swapfs questions

swapfs questions

Post by 0000-Admin(00 » Sat, 07 Jan 1995 04:07:16



A few questions.  Thanks for any help.

1)  If I put my physical disk backing for swap on seperate devices,  will Solaris 2.3 be able to use
    them concurrently, or will it simply fill them up sequentially?

2) I have noticed in Answerbook and in class notes that examples of swap -l on solaris 2.3 systems
   show an entry for swapfs, and then show the disk backing partitions.  Additionally, in
   /var/adm/messages they show that swap is allocated on swapfs.  I get no such information on
   my systems.  swap -l only shows the disk partitions, and there is no message in /var/adm/messages.
   Am I setting swap up incorrectly??  My /etc/vfstab looks like the examples, so I am confused.

3) We have an application that does a monstrous amount of loading application code into memory on
   a continual basis.  This causes heavy pagein activity and an ungodly amount of io to the swap
   disk.  Is there a way to achieve the pageins without such heavy io on the swap disk??

 
 
 

swapfs questions

Post by Casper H.S. D » Sat, 07 Jan 1995 06:16:06



>A few questions.  Thanks for any help.
>1)  If I put my physical disk backing for swap on seperate devices,  will Solaris 2.3 be able to use
>    them concurrently, or will it simply fill them up sequentially?

The devices are filled up evenly.  All devices are filled with an
equal number of blocks until the smallest is full, etc.
You can check this with swap -l.  

Quote:>2) I have noticed in Answerbook and in class notes that examples of swap -l on solaris 2.3 systems
>   show an entry for swapfs, and then show the disk backing partitions.  Additionally, in
>   /var/adm/messages they show that swap is allocated on swapfs.  I get no such information on
>   my systems.  swap -l only shows the disk partitions, and there is no message in /var/adm/messages.
>   Am I setting swap up incorrectly??  My /etc/vfstab looks like the examples, so I am confused.

In Solaris 2.2 and earlier the first entry listed by "swap" was the
virtual "swapfs" filesystem.  That is the total of memory & disk
used for swap.  Apparently swapctl in 2.3 no longer returns "swapfs"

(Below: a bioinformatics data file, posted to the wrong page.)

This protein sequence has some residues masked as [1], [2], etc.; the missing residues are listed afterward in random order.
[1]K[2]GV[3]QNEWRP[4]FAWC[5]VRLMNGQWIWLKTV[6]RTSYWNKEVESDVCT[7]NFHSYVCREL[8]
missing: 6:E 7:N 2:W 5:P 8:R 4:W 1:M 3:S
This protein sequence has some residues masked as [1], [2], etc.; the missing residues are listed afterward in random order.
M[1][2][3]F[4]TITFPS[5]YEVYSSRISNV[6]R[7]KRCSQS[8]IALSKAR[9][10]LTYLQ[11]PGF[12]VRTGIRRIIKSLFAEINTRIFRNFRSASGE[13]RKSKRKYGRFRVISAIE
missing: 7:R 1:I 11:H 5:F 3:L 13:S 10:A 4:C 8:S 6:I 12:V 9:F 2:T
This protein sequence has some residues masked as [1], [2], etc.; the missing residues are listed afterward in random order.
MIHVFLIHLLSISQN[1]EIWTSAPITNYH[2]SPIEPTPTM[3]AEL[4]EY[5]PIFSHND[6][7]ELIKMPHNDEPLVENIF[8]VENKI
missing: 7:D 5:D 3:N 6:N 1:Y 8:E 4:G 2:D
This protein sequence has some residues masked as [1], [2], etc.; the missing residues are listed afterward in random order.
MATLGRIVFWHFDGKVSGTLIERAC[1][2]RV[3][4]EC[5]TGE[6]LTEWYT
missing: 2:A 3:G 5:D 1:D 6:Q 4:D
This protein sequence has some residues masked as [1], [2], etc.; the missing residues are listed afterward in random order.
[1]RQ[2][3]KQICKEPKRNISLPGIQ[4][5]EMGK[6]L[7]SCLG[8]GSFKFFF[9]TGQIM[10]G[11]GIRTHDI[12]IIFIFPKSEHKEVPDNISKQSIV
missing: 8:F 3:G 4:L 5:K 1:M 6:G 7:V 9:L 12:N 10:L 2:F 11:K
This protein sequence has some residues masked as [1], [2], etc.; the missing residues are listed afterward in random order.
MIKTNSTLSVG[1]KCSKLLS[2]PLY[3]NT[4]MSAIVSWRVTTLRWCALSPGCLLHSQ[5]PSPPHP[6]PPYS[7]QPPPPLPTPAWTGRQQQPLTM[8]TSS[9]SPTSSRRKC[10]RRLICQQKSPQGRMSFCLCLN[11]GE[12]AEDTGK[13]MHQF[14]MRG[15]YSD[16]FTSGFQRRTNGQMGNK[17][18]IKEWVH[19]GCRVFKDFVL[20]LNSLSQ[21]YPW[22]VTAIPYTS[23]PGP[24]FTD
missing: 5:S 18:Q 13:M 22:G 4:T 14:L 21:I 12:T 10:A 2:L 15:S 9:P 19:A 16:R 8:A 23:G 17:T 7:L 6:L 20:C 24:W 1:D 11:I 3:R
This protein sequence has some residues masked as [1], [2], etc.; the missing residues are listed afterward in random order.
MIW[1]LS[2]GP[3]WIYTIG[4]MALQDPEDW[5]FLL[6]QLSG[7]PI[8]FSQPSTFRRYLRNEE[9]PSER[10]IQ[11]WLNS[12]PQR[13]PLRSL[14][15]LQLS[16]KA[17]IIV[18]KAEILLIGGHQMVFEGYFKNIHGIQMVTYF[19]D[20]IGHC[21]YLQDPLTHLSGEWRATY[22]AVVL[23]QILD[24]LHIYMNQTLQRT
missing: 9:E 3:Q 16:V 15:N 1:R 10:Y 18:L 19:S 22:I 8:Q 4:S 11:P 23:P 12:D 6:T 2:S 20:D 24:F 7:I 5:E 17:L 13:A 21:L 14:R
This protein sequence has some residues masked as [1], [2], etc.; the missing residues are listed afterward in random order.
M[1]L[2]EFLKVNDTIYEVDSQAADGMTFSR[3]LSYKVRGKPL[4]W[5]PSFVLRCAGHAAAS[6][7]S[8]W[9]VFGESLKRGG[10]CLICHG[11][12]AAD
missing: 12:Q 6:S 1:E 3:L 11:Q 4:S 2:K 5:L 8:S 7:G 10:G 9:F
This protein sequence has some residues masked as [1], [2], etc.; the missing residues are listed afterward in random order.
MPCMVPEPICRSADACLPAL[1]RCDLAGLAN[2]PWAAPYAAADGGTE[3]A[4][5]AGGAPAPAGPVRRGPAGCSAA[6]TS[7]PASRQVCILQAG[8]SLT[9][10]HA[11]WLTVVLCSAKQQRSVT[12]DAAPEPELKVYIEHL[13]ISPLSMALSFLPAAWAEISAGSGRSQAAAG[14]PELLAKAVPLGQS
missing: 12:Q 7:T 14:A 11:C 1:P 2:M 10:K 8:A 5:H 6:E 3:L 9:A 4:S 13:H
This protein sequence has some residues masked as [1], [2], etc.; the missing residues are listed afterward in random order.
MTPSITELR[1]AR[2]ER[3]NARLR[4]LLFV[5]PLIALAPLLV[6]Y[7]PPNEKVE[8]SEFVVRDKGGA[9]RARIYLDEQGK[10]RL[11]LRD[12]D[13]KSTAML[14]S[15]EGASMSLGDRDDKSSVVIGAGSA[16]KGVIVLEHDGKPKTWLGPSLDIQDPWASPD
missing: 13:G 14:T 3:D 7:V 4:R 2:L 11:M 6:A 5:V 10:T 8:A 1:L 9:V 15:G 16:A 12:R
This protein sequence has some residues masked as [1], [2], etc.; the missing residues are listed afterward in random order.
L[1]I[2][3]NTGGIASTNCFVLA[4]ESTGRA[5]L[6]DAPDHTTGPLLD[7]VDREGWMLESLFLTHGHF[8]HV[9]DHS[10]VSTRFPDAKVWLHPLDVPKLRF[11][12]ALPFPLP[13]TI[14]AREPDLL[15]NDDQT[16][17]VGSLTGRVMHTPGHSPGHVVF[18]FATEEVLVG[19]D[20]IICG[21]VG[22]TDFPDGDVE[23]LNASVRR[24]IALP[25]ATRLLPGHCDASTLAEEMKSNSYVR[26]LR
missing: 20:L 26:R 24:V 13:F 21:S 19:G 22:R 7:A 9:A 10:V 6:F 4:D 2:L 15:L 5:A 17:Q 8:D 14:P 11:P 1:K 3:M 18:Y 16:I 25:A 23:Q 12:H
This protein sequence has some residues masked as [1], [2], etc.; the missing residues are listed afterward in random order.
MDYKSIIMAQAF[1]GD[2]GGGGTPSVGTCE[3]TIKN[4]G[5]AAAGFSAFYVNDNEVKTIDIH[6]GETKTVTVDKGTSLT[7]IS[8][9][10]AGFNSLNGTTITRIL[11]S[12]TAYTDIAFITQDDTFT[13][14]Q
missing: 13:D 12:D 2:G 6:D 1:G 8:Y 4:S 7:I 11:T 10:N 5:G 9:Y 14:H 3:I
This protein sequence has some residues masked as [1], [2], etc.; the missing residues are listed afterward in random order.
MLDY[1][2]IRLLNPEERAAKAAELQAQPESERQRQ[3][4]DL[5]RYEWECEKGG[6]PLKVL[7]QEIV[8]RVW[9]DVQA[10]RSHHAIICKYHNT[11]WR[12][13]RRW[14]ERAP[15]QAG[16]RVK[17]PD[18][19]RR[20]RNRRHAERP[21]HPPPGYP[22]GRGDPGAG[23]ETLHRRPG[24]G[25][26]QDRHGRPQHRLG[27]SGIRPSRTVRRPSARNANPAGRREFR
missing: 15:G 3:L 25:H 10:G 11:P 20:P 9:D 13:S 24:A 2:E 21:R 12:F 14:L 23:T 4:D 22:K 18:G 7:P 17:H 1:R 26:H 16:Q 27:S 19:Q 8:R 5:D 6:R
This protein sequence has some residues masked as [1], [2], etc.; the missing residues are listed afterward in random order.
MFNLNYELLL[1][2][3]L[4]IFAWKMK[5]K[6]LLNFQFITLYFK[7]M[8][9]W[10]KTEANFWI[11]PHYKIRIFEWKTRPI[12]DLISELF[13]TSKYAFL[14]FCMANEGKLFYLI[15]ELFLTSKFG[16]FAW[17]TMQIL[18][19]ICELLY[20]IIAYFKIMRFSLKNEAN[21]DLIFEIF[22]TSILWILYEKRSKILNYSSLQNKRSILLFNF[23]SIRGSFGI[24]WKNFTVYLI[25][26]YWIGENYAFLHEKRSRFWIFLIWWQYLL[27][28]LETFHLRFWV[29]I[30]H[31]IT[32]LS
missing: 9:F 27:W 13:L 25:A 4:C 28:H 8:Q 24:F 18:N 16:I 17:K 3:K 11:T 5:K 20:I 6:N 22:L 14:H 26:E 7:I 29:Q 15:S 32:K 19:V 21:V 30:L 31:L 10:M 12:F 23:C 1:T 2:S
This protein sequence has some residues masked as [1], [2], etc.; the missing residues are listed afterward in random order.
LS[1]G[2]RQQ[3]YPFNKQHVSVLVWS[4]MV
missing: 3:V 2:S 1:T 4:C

as one of the swap filesysytems. But is only a virtual filesystem
which is always used for swap.

Quote:>3) We have an application that does a monstrous amount of loading application code into memory on
>   a continual basis.  This causes heavy pagein activity and an ungodly amount of io to the swap
>   disk.  Is there a way to achieve the pageins without such heavy io on the swap disk??

Application code (instructions) are not pages to swap.  They're paged
in from disk.

(And keep your lines < 75)

Casper

 
 
 

swapfs questions

Post by Ruth Miln » Sun, 08 Jan 1995 03:44:15




Quote:

>You can check this with swap -l.  

Speaking of checking swap :-) ...

This is going to be long, but it illustrates a real problem (maybe it's
a bug, but I've never seen a patch described for it). I have noticed that
swap -l and swap -s never agree with each other, even after doing various
arithmetic manipulations with free memory, etc.

E.g., on a system with 128MB real memory (vmstat showing 7MB free) and
300MB swap, here's what I get:
-------------
# swap -s
total: 188352k bytes allocated + 36200k reserved = 224552k used, 165368k
   available

# swap -l
swapfile                   dev  swaplo blocks   free
/dev/dsk/c0t3d0s1         32,25      8 403192 230104
/export/home/swap/swapfile  -        8 204792  51328

# vmstat 2
 procs     memory            page            disk          faults      cpu
 r b w   swap  free  re  mf pi po fr de sr s1 s1 s1 s1   in   sy   cs us sy id
[...]
 0 0 0 165348  7220   0   0 92  0 12  0  9  0 78  0  0  574  431  207  8 10 82
-------------

swap -s has to be including some real memory, otherwise it couldn't get to
225+165=390MB total "swap". And so must vmstat, top, and proctool, which
all agree with the 165MB free swap, and all purport to show 7MB free memory
separately as well. On the other hand, 300+128 > 390, so it can't be
including all memory, either. Why isn't swap -s consistent about counting
real memory in its figures?

By contrast, swap -l thinks there is only 140MB free swap (it consistently
reports lower numbers than swap -s). If I take the amount used that swap -l
suggests (300-140=160MB), and add it to the 165MB "free" from vmstat, I get
325MB, which is more swap than there actually is. Even if I first subtract
the supposed 7MB free memory from the 165 number (in case it means "free
virtual", not "free swap"), it still comes out to 318.

So which, if any, of these numbers are right? Is there another 18MB free
memory that vmstat and friends aren't reporting? Or another 38MB (428-390)?
Or ~64MB total (the 225 used that swap -s reports, minus the 160 used that
swap -l claims, subtracted from 128MB total memory)?

No contortions, logical or otherwise :-), that I can think of make these
numbers add up. It would be annoying enough to go through this if they did,
but they never do. How much of this can be trusted, and is there any way
to get the true story? I'd really appreciate knowing; I have a few users
who would like to see how they're using their system, and telling them